Ralls, K and Mesnick, S.L. 2002. Sexual Dimorphism. In, Encyclopedia of Marine Mammals (eds., W.F. Perrrin, B. Wursig and H.G.M. Thewissen). Academic Press. Pp. 1071 - 1078.
Mitchell, E. A., Mesnick, S.L. and Allen, A.C. 2002. Sperm Whale Depredation in the Demersal Longline Fishery for Sablefish, Anaplopoma fimbria, in the Gulf of Alaska: Research Needs and Approaches to Mitigation. Working Paper for the Workshop on Cetacean Interactions with Commercial Longline Fisheries in the South Pacific Region: Approaches to Mitigation, Apia, Samoa, November 2002.
Mesnick, S. L., Archer, F. I., Allen, A. C., and Dizon, A.E. 2002. Evasive behavior of eastern tropical pacific dolphins relative to effort by the tuna purse-seine fishery. National Marine Fisheries Service Administrative Report LJ-02-30.
Mesnick, S.L. 2001. Genetic Relatedness in Sperm Whales: Evidence and Cultural Implications. Behavior and Brain Science 24(2):346-347.
Gendron, D. and Mesnick, S. L. 2001. Sloughed skin: a method for the systematic collection of tissue samples from Baja California blue whales. Journal of Cetacean Research and Management 3:77-79.
Pitman, R.L., Ballance, L.T., Mesnick, S.L. and Chivers, S. 2001. Killer Whale Predation on Sperm Whales: Observations and Implications for Large Whale Biology. Marine Mammal Science: 17(3):494-507.
Mesnick, S.L., Clapham, P.J. and Dizon, A.E. 1999. The Collection of Associated Behavioral Data with Biopsy Samples during Cetacean Assessment Cruises. Journal of Cetacean Research and Management 1(2): 205-211.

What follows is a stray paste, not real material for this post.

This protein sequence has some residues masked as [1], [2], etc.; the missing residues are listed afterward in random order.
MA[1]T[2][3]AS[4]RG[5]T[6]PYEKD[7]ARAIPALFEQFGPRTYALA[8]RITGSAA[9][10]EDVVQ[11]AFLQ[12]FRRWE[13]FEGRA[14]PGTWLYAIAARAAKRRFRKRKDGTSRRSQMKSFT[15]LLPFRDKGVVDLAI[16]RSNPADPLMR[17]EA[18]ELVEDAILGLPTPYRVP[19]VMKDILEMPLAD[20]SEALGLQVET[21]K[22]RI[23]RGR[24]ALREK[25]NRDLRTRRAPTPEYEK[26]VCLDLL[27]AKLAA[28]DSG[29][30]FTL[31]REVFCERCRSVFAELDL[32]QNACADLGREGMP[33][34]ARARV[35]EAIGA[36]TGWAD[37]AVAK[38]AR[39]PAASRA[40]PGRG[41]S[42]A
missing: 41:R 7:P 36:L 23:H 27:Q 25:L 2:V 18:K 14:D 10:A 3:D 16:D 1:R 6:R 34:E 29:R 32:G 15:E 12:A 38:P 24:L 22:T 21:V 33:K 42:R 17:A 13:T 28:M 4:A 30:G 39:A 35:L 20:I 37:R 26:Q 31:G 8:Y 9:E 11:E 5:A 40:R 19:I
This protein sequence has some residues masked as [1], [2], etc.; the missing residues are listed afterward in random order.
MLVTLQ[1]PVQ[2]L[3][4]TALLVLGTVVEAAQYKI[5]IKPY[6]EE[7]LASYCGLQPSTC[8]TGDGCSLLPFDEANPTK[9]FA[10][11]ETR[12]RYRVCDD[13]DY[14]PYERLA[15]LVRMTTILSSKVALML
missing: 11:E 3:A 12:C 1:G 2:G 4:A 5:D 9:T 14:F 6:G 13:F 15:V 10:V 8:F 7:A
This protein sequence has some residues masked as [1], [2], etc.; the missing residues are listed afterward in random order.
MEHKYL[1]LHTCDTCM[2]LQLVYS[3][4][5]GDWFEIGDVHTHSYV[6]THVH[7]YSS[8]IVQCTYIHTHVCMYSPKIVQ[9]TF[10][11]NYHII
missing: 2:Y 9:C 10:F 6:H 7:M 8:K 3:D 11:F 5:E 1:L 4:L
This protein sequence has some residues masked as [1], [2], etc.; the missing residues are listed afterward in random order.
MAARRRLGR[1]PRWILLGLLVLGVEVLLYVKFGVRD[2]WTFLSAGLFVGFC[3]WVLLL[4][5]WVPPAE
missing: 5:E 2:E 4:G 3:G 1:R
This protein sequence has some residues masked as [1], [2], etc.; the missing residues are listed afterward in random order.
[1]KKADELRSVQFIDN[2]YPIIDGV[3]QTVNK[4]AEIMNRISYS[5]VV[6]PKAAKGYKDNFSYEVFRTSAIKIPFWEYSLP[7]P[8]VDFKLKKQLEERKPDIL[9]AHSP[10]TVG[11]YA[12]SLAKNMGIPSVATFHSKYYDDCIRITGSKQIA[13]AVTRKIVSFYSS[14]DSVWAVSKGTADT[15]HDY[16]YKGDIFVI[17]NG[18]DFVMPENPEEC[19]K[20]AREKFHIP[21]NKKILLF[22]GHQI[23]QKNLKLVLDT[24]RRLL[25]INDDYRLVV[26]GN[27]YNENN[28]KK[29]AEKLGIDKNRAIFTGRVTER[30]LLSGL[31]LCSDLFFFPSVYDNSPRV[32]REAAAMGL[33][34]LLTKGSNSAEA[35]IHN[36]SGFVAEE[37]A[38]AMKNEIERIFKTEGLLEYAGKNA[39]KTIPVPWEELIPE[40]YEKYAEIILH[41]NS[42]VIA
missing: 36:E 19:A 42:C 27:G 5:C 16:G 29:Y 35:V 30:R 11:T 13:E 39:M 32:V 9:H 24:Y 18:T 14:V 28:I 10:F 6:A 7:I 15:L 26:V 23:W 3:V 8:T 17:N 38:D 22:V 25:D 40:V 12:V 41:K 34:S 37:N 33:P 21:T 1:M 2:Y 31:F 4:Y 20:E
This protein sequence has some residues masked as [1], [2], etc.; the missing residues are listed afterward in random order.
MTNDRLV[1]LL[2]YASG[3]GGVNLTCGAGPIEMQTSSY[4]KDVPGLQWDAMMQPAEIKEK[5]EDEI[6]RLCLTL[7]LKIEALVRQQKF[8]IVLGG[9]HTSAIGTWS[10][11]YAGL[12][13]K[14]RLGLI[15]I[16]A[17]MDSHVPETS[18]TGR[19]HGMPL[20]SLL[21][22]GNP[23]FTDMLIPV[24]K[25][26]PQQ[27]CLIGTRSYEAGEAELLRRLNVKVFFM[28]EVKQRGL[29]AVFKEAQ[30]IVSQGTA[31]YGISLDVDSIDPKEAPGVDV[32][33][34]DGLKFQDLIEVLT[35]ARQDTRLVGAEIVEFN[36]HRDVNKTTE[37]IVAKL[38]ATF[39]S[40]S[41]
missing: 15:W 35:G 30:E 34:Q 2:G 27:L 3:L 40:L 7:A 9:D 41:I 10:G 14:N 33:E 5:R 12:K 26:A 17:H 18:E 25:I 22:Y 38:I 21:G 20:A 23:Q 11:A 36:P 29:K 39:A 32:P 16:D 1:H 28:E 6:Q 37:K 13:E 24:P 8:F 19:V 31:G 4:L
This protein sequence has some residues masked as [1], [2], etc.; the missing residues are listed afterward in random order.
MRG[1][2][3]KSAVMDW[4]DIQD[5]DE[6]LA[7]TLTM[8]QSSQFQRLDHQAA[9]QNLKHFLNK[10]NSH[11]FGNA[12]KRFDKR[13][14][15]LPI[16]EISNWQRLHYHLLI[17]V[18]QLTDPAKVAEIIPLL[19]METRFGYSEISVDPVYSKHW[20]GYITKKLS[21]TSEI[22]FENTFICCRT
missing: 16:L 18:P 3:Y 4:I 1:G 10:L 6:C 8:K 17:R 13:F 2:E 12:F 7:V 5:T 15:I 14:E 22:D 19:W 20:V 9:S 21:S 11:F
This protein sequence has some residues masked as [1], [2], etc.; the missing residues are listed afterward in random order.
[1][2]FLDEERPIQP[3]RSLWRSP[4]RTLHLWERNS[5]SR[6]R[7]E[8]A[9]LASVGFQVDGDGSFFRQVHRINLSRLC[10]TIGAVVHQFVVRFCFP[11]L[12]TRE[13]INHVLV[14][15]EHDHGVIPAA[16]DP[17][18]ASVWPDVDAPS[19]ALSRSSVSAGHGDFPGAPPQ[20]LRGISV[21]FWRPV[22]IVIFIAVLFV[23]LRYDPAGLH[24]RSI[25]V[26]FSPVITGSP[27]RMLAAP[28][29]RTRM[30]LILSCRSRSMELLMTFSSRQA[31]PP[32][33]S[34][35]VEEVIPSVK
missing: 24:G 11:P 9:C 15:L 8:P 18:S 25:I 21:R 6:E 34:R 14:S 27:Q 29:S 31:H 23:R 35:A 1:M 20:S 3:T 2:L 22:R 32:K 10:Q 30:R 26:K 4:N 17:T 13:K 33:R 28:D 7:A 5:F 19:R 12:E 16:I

Mesnick, S. L., Taylor, B.L., Le Duc, R.G., Escorza Trevino, S., O'Corry-Crowe, G.M. and Dizon, A.E. 1999. Culture and Genetic Evolution in Whales. Science, 284: 2055a
Mesnick, S.L., Garcia Rivas, M. and Le Boeuf, B.J. 1998. Northern Elephant Seals in the Gulf of California, Mexico. Marine Mammal Science, 14(1): 171-178.
Mesnick, S.L. 1997. Sexual Alliances: Evidence and Evolutionary Implications. In, Feminism and Evolutionary Biology: Boundaries, Intersections and Frontiers (ed., P.A. Gowaty). Chapman and Hall: New York. Pp. 207-260.
Wilson, M. and S.L. Mesnick. 1997. An Empirical Test of the Bodyguard Hypothesis. In, Feminism and Evolutionary Biology: Boundaries, Intersections and Frontiers (P.A. Gowaty, ed.). Chapman and Hall: New York. Pp. 505-511.
Mesnick, S.L. and B.J. Le Boeuf. 1991. Sexual Behavior of Male Northern Elephant Seals: II. Female Response to Potentially Injurious Encounters. Behavior, 117(3-4): 262-280.
Le Boeuf, B.J. and S.L. Mesnick. 1990. Sexual Behavior of Male Northern elephant seals: I. Lethal injuries to Adult Females. Behavior, 116(1-2): 143-162.